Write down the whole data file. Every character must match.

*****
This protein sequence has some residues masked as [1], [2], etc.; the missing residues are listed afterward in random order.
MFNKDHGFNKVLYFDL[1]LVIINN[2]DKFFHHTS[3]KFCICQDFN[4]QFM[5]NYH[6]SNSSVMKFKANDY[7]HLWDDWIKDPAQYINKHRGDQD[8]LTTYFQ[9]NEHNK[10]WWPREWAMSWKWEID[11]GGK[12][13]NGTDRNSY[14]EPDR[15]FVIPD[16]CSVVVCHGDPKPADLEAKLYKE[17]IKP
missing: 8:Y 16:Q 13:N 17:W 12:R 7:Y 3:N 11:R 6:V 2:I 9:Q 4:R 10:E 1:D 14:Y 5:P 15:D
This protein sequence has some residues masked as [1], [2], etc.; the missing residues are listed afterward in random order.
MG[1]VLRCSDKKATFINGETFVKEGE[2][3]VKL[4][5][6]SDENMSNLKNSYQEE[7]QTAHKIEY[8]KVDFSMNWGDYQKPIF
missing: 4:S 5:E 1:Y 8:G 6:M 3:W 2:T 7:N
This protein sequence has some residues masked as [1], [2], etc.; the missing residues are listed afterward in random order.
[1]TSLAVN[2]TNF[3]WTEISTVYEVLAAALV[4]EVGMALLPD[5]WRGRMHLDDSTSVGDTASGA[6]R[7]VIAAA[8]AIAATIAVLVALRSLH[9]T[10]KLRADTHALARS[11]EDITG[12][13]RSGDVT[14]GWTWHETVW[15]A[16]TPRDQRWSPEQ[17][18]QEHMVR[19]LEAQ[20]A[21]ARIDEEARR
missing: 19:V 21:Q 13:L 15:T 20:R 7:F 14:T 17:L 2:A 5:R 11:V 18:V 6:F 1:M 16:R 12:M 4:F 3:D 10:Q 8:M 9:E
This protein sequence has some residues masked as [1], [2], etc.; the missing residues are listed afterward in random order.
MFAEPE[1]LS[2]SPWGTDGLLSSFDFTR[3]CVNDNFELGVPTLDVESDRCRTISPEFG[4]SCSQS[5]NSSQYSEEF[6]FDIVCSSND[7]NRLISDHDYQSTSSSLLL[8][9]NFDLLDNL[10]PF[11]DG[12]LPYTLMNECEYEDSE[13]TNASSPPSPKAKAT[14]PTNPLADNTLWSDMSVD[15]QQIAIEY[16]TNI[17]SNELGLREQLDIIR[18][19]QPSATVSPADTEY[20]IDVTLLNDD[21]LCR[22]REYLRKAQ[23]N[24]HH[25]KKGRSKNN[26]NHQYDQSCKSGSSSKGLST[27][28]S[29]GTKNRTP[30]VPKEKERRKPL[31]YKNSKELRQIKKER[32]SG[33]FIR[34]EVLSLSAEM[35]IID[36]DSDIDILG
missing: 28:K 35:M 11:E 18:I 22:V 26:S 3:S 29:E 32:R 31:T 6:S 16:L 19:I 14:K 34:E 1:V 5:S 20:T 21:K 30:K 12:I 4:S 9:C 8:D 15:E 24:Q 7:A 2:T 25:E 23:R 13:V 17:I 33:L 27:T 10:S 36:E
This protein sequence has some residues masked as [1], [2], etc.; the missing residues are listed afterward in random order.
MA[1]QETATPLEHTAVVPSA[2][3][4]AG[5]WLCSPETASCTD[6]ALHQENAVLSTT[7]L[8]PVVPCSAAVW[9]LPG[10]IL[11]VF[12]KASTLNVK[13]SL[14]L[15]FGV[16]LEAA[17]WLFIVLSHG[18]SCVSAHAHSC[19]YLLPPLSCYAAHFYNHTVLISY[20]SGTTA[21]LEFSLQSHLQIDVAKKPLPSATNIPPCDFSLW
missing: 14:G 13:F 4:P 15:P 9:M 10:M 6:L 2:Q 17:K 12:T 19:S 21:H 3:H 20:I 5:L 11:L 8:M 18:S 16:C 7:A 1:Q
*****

This protein sequence has some residues masked as [1], [2], etc.; the missing residues are listed afterward in random order.
MFNKDHGFNKVLYFDL[1]LVIINN[2]DKFFHHTS[3]KFCICQDFN[4]QFM[5]NYH[6]SNSSVMKFKANDY[7]HLWDDWIKDPAQYINKHRGDQD[8]LTTYFQ[9]NEHNK[10]WWPREWAMSWKWEID[11]GGK[12][13]NGTDRNSY[14]EPDR[15]FVIPD[16]CSVVVCHGDPKPADLEAKLYKE[17]IKP
missing: 8:Y 16:Q 13:N 17:W 12:R 7:Y 3:N 11:R 6:V 2:I 9:Q 4:R 10:E 1:D 14:Y 5:P 15:D
This protein sequence has some residues masked as [1], [2], etc.; the missing residues are listed afterward in random order.
MG[1]VLRCSDKKATFINGETFVKEGE[2][3]VKL[4][5][6]SDENMSNLKNSYQEE[7]QTAHKIEY[8]KVDFSMNWGDYQKPIF
missing: 4:S 5:E 1:Y 8:G 6:M 3:W 2:T 7:N
This protein sequence has some residues masked as [1], [2], etc.; the missing residues are listed afterward in random order.
[1]TSLAVN[2]TNF[3]WTEISTVYEVLAAALV[4]EVGMALLPD[5]WRGRMHLDDSTSVGDTASGA[6]R[7]VIAAA[8]AIAATIAVLVALRSLH[9]T[10]KLRADTHALARS[11]EDITG[12][13]RSGDVT[14]GWTWHETVW[15]A[16]TPRDQRWSPEQ[17][18]QEHMVR[19]LEAQ[20]A[21]ARIDEEARR
missing: 19:V 21:Q 13:L 15:T 20:R 7:F 14:T 17:L 2:A 5:R 11:V 18:V 6:F 1:M 16:R 12:M 4:F 3:D 10:Q 8:M 9:E
This protein sequence has some residues masked as [1], [2], etc.; the missing residues are listed afterward in random order.
MFAEPE[1]LS[2]SPWGTDGLLSSFDFTR[3]CVNDNFELGVPTLDVESDRCRTISPEFG[4]SCSQS[5]NSSQYSEEF[6]FDIVCSSND[7]NRLISDHDYQSTSSSLLL[8][9]NFDLLDNL[10]PF[11]DG[12]LPYTLMNECEYEDSE[13]TNASSPPSPKAKAT[14]PTNPLADNTLWSDMSVD[15]QQIAIEY[16]TNI[17]SNELGLREQLDIIR[18][19]QPSATVSPADTEY[20]IDVTLLNDD[21]LCR[22]REYLRKAQ[23]N[24]HH[25]KKGRSKNN[26]NHQYDQSCKSGSSSKGLST[27][28]S[29]GTKNRTP[30]VPKEKERRKPL[31]YKNSKELRQIKKER[32]SG[33]FIR[34]EVLSLSAEM[35]IID[36]DSDIDILG
missing: 28:K 35:M 11:E 18:I 22:V 26:S 3:S 29:E 32:R 31:T 6:S 16:L 19:I 14:K 34:E 1:V 5:S 20:T 21:K 30:K 12:I 4:S 9:C 8:D 15:E 24:Q 7:A 2:T 25:E 23:R 13:V 17:I 33:L 27:T 10:S 36:E
This protein sequence has some residues masked as [1], [2], etc.; the missing residues are listed afterward in random order.
MA[1]QETATPLEHTAVVPSA[2][3][4]AG[5]WLCSPETASCTD[6]ALHQENAVLSTT[7]L[8]PVVPCSAAVW[9]LPG[10]IL[11]VF[12]KASTLNVK[13]SL[14]L[15]FGV[16]LEAA[17]WLFIVLSHG[18]SCVSAHAHSC[19]YLLPPLSCYAAHFYNHTVLISY[20]SGTTA[21]LEFSLQSHLQIDVAKKPLPSATNIPPCDFSLW
missing: 14:G 13:F 4:P 15:P 9:M 10:M 6:L 2:Q 17:K 12:T 19:S 21:H 3:H 20:I 5:L 11:L 8:M 18:S 16:C 7:A 1:Q